Underlying the complex web of loyalties behind the conflict, a senior U.S. general said Washington had demanded the withdrawal of Iranian-backed Shi’ite militias fighting alongside Iraq’s government before agreeing to take part.

List of former U.S bases near Tikrit 2093 -2006
Camp Buffalo (Tikrit)
Camp Cougar (Tikrit)
Camp Ironhorse / FOB Danger (Tikrit)
Camp Raider / FOB Dagger (Tikrit)
FOB Omaha Tikrit
FOB Packhorse Tikrit
OB Remagen Tikrit Tikrit South Air Base
COB Speicher, located near Tikrit, Iraq

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Isis recruiting, financing, propaganda and external operations gone from Raqqa



July 14 — Near Dayr Az Zawr, two strikes destroyed five oil tanks, a front-end loader and a wellhead



Kurdish fighters from the People’s Protection Units (YPG) stand in a house in Raqqa, Syria, June 21, 2017. While welcoming the ouster of jihadist from the city, local Arabs are suspicious of the advancing Kurds’ long-term intentions.

About one week ago, with coalition assistance, “our Syrian Democratic Force partners, mostly Arabs”, the SDF, breached into the ancient citadel of Old Raqqa in the central part of the city. We should not forget that ISIS has had more than three years to prepare the defense of Raqqa. While SDF operations are off to a good start, resistance has been stiffening, and we know this is not going to be an easy fight. Lt. Gen. Stephen J. Townsend, July 11, 2017,    [VOA July 11] In the 1970s, Hafez al-Assad, Bashar’s father, displaced tens of thousands of Kurds in the province of Raqqa in order to resettle Arab families. Raqqa’s Arabs fear the Kurds now may seize the opportunity to even the score and engineer a Kurdish expansion, which would result in an upending of current demographics. If the Kurdish-led SDF fails to oversee the city and its outlying villages evenhandedly and within traditional Arab and tribal power structures, the odds of future sectarian conflict will increase, providing an opening for the jihadists.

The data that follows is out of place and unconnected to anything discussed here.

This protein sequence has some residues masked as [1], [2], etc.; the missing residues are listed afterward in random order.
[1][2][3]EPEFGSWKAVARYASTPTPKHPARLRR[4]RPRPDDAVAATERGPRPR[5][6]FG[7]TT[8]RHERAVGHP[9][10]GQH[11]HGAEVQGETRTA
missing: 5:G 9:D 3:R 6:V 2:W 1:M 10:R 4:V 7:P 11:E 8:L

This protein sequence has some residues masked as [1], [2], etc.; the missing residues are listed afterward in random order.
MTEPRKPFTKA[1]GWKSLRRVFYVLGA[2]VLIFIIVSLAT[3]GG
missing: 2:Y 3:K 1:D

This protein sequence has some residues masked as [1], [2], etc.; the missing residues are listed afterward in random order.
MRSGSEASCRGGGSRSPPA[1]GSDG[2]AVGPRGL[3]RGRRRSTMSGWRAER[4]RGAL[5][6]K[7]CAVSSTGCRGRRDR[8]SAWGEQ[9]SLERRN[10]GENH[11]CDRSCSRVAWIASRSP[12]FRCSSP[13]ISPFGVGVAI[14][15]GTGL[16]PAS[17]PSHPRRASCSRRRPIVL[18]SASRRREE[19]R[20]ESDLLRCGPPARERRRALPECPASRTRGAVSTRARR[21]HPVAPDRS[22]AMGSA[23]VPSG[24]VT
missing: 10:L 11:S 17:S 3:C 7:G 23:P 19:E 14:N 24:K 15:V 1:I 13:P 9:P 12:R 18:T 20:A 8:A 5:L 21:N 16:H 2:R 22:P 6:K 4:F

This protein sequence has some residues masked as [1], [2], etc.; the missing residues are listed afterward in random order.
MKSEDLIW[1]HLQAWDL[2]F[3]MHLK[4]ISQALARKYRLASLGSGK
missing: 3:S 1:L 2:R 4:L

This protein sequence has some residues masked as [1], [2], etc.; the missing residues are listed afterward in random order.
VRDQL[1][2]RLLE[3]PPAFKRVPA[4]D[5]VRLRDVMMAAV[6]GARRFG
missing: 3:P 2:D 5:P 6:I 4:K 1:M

[July 11]

On July 8, 2017, the Already Happened Twitter account, which bills itself as “independent media,” pointed out satellite imagery from June 2017 that appears to show a small airstrip in southern Syria a few miles from the trinational border where Jordan, Iraq, and Syria meet.



Pictures of the military base of Serrin in Raqqa western countryside.


July 10]


IS still controls territory in three areas of Iraq – around Hawija, 130km (80 miles) south-east of Mosul; around Tal Afar, 65km west; and from Ana to Al-Qaim in the Euphrates river valley, 250km to the south-west.
IS also holds a string of towns along the Euphrates in Syria, including Albu Kamal and Mayadin, but its stronghold of Raqqa is besieged by US-backed fighters.

[July 8]

al mayadiin

Many have relocated to Mayadeen, a town 110 miles southeast of Raqqa near oil facilities and with supply lines through the surrounding desert. They have taken with them the group’s most important recruiting, financing, propaganda and external operations functions, American officials said. Other leaders have been spirited out of Raqqa by a trusted network of aides to a string of towns from Deir al-Zour to Abu Kamal.

40 min (46.6 km) via Route 4

[July 5 Isis melts into desert in Syria? ]


Zenobia, Arab rebel against Rome

After Raqqa, from a military perspective,  many of ISIS’s fighters, including its commanders, will simply melt away into the desert.   The northern Palmyrene mountain range ts said to be new base to transfer its first and second line commanders, who are considered its fighting, political, and security elite, and to transfer its military and financial stocks to that region located in the desert, east of Raqqa.   The rugged mountainous region that is of desert nature and void of villages and population groups portends a long-standing guerrilla war, making the restoration of stability very difficult.


This region extends to the villages of the eastern countryside of Salmiya, at the end of Bala’as mountain range to the west, and is connected in the south to the northern Palmyrene mountain range that reaches al-Qalamoun mountains.


This region is a central point between three countries: Jordan, Iraq and Syria, through which ISIS can reach most of the Syrian regions; from the predominantly Druze Sweida, adjacent to Israel in the far south, to Raqqa and Deir Ezzor in the east.


From this mountain range, ISIS can easily cross the international road between Homs and Damascus and can have easy access to the countryside of Homs and Hama, which include Alawis and Christian villages, to the countryside of the Ismaili-majority Salamiyah and Idlib, a stronghold of the Nusra Front in al-Tamanah town, and can enter Damascus countryside from Dumair.

[June 25 Iran not Russia: Deir al-Zour hit by Iranian missiles ]

IS has moved most of its leaders to al-Mayadin in Syria’s Euphrates Valley, southeast of the group’s besieged capital there, Raqqa. Among the operations moved to al-Mayadin, about 80 km (50 miles) west of the Iraqi border, were its online propaganda operation and its limited command and control of attacks in Europe and elsewhere, they said.